Dear Dr. Boli: Sometimes the news confuses me. For example, there’s this guy who told the newspapers that the U.S. government had a secret program that was illegally spying on Americans’ communications. The government says it isn’t doing what he said it was doing, and it also says he’s a traitor for revealing what the government isn’t doing, and that authorities are “aggressively pursuing him.” So what is he guilty of? These things confuse me. —Sincerely, Jos. R. Biden.
Dear Sir: First of all, Mr. Snowden, the “guy” of whom you speak, revealed the extent of our government’s surveillance capabilities to our enemies, such as the European Union. This alone is enough to brand him a traitor.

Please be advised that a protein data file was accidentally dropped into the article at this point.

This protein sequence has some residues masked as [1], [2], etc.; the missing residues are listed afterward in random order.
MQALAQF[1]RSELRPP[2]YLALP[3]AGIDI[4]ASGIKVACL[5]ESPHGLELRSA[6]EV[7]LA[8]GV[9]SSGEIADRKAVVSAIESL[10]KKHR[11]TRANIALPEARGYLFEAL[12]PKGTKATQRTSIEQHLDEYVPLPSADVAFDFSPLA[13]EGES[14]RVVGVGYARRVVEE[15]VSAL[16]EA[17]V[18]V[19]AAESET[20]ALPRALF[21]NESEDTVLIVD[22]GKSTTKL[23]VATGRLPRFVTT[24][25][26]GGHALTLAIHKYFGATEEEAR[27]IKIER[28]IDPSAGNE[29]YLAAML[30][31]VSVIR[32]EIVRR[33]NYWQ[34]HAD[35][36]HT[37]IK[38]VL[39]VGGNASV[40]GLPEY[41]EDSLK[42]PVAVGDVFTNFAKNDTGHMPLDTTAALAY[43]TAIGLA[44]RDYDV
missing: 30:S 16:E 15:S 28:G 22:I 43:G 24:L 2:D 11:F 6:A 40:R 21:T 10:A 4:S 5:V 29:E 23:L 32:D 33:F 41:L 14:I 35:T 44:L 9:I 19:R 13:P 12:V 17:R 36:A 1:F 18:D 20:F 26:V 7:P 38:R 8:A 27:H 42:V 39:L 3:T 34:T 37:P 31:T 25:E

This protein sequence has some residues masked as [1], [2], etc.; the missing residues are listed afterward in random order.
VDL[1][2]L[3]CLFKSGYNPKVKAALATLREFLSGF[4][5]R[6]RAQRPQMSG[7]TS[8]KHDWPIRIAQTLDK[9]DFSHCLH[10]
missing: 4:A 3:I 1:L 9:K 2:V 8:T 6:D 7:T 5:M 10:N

Second, since the government continues to deny that it is making use of those capabilities, and the private communications companies involved deny that the capabilities even exist, Mr. Snowden must have wildly exaggerated his claims in the service of some sinister political agenda of his own.
There is only one word for the use of wild exaggeration to make a political point. In plain speech, Mr. Snowden is guilty of satire. Under the provisions of the PATRIOT act, the penalty for satire is death.